At what point do you realize that slowing down is for the best?
When is it time for you to stop and realize it is for the best to slow down, relax and just enjoy the moment? Today’s post came about from many life events this week – my mother getting sick from letting herself get stressed and run down, witnessing people taking a “Tai Chi” break on their lunch hour and hearing about my favorite tennis player, Rafael Nadal, being out of tennis “indefinitely” – as the media puts it.
For most of my life, I have been go, go, go, with no end in sight. You know those moments, the ones where you are always striving for more. You work those long hours in hopes that your boss will give you a pat on the back, or that much needed raise or promotion. Overachieving to get your career in just the right spot, thinking that will help you respect yourself more. Taking up a hobby in hopes that you can make your life’s passion your career (if it’s not already), and spending countless hours at it. Where does it end? At what point do you say “Uncle”! Is it when life has completely passed you by? You find yourself stressed out, tapped out, with not much to show for it; except a nice car and a few stupid materialistic objects that you can’t take with you.
This week’s events were lessons in reminding me that I am moving my life in the right direction. It’s about surrounding yourself with good friends, family, and positive activities – that is life, that is real. Reality is not a fancy car, or a 6,000 sq ft house where you are the sole occupant. When I saw those few people, standing peacefully in a busy downtown Toronto park, meditating, doing Tai Chi; I realized it is those small moments that we take for ourselves that are important. No matter how many car horns are honking, or how many people are walking by noisily chattering, you can stop time for a moment. Still your mind, calm the waters and drown out all of life’s noises by taking a small moment for yourself. “Me time”.
My mother getting sick was a reminder of the fragility of it all. At any moment, we can be struck down with any number of illnesses – life stands still. No material object in the world is worth all the stresses we put on ourselves. Keeping yourself in a positive, worry free state of mind is key. Worry is like a festering wound that eventually strikes like lightning; either taking all or part of us. You never get it back.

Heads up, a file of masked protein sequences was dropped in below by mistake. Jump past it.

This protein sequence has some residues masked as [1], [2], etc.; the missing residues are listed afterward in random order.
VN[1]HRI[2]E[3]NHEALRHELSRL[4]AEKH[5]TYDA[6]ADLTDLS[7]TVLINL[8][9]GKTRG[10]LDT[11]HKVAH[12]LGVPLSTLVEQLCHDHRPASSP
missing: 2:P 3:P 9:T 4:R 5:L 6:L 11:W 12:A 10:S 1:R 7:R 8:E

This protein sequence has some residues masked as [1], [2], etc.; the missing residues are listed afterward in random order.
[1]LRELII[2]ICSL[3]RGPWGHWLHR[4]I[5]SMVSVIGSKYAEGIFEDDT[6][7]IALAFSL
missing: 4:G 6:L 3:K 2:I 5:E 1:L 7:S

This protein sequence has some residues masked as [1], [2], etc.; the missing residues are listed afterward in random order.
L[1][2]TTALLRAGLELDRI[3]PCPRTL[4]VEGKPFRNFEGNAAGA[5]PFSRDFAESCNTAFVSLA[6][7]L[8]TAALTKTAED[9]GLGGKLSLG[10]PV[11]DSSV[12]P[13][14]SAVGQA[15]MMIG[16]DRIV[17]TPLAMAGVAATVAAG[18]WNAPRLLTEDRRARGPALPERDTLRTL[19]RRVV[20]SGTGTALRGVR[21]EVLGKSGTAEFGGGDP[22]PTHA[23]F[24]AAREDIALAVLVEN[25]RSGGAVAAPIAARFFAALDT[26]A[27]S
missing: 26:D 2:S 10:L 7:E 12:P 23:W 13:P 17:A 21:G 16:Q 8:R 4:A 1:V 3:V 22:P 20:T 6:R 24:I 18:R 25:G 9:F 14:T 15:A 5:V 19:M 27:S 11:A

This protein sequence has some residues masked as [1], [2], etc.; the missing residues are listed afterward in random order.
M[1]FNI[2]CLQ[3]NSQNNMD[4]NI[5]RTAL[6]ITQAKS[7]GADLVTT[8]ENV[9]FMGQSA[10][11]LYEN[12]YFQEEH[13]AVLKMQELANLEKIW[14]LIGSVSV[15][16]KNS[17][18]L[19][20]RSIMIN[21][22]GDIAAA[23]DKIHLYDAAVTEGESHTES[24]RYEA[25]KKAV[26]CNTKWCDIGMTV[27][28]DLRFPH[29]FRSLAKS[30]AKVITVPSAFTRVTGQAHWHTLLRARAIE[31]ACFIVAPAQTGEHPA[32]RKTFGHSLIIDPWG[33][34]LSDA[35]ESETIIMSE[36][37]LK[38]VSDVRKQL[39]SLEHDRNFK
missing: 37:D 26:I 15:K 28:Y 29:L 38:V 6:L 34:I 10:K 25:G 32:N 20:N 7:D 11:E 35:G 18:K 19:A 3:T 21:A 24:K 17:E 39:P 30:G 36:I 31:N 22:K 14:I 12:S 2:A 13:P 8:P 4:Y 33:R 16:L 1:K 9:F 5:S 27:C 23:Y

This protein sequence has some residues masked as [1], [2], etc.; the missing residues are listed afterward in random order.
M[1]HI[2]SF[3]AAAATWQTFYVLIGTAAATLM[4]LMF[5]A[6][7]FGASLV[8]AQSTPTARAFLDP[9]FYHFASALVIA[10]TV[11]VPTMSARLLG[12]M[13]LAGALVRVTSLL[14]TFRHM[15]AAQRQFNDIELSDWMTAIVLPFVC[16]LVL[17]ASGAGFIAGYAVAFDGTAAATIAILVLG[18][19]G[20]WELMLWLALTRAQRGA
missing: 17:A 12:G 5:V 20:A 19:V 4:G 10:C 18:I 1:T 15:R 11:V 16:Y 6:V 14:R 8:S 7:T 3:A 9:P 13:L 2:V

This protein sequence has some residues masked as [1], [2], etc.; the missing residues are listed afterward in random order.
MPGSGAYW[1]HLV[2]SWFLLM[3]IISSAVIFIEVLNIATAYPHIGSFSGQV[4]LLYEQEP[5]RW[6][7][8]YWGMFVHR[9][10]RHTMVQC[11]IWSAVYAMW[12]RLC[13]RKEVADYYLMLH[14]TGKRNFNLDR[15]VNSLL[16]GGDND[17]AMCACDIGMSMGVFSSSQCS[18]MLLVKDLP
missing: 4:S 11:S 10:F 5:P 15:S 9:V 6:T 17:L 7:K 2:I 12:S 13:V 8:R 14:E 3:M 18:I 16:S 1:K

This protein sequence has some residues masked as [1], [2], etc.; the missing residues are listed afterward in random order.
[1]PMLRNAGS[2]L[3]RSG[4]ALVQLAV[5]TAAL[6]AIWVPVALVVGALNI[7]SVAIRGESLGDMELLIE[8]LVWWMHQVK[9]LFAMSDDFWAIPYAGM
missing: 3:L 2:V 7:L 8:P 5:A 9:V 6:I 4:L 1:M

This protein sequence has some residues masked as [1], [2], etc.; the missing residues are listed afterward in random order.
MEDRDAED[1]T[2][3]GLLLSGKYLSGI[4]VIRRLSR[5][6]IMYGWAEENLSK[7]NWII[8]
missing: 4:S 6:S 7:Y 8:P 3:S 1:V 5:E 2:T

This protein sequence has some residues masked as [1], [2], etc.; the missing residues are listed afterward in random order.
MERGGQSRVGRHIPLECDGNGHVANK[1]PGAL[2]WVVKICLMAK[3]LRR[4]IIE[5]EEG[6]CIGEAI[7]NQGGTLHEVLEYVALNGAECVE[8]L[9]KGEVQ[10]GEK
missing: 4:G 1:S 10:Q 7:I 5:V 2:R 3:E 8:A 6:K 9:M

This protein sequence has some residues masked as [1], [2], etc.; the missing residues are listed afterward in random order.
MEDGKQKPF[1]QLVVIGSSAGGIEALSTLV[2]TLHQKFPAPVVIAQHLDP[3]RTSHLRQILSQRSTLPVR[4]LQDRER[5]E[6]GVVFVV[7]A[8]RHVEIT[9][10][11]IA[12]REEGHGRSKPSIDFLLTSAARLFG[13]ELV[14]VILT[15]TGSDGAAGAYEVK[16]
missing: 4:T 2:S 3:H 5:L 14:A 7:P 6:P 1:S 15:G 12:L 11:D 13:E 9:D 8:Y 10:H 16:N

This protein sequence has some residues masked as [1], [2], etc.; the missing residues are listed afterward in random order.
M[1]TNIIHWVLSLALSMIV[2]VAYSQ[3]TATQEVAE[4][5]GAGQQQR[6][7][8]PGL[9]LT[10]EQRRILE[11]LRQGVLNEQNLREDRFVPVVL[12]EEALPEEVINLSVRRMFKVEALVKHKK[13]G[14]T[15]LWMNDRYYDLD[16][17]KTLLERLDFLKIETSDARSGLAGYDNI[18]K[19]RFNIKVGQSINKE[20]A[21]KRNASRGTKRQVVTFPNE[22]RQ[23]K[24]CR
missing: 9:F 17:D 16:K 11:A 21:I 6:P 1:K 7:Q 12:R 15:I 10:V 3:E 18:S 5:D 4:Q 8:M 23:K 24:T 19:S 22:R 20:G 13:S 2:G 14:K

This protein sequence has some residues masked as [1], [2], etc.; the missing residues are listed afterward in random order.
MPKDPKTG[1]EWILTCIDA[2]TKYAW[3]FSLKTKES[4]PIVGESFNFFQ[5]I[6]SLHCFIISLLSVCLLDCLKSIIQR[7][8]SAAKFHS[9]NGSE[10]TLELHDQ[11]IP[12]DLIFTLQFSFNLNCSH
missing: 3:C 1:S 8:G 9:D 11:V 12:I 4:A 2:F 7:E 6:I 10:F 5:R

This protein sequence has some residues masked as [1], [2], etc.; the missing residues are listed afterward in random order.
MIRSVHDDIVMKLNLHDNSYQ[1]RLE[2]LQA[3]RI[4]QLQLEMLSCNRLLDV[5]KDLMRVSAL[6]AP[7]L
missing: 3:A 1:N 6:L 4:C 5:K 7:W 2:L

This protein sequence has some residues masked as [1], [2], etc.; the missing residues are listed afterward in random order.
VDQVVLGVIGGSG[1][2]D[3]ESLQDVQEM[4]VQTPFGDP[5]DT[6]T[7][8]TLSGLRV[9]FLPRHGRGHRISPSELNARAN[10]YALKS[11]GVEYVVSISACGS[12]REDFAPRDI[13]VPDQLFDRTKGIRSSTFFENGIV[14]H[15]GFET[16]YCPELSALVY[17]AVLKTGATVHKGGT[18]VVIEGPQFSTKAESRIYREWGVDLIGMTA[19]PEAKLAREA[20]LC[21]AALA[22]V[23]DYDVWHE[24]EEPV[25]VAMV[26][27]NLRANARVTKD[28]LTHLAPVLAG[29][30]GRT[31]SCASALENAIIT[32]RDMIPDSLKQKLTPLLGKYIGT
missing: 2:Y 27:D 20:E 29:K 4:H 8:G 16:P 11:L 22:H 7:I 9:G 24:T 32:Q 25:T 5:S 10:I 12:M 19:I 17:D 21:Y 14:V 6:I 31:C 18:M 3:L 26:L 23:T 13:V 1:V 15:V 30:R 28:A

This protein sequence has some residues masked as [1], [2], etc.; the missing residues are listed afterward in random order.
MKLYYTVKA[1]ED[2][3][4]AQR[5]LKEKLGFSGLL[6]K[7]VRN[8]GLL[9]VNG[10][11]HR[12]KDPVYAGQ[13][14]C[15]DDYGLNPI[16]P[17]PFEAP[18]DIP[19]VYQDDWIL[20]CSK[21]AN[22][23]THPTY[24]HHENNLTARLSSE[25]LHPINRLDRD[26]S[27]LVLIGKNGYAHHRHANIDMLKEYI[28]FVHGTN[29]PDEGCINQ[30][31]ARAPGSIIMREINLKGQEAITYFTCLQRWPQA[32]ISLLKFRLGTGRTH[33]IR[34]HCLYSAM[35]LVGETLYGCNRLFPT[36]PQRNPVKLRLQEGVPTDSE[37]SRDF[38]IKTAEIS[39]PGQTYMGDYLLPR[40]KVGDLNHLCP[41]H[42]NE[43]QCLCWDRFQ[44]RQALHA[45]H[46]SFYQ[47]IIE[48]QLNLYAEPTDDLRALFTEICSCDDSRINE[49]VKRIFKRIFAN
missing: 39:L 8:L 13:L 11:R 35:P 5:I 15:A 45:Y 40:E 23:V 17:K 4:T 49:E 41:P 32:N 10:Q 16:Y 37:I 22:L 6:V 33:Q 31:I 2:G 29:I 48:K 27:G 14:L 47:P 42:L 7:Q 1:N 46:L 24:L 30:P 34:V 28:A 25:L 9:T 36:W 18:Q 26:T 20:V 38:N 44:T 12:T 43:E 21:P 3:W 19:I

Rafael Nadal, a super talented 26 year old tennis player, is sidelined – yet again – for a knee injury (tendinitis of the left knee). His whole life is tennis, it is all he has known since the age of three. Even someone of his success and greatness, came to the realization that it was time to slow down, realizing what is really important.
“At this stage in my career my ranking is of the least importance,” Nadal said. “The most important thing is that I am sure I am fit to compete like I did during the first six months of the year, with a solid chance to win in each tournament I enter. After being almost eight years (sic) ranked either first or second, I think that being ranked second or fourth or sixth doesn’t really change anything.” Quoted from Washington Post Sports – Matt Brooks http://www.washingtonpost.com/blogs/early-lead/post/rafael-nadal-out-indefinitely-may-limit-future-schedule-to-prolong-career/2012/08/17/2e234722-e8ab-11e1-a3d2-2a05679928ef_blog.html
It is how well you do something to YOUR ability and how much you respect yourself. No other person and no material object in the world can bring you self respect – only you can do that. You are master of your realm, the keeper of your sanity, and you need to remember when it is time to slow down. I realized at the beginning of this year that money and material objects will get me nowhere. It was while I stood staring peacefully at a blazing Hawaiian sunset in anticipation of the illusive green flash, listening to the smooth lull of waves rolling in, that I realized – nothing material matters. The silence was broken by cheers and applause when the green flash came on the horizon. Imagine, a handful of complete strangers applauding a sunset and the magnificence of it – a shared moment between strangers that makes us all know we belong. It is the here and now and the happy company we surround ourselves with that makes life.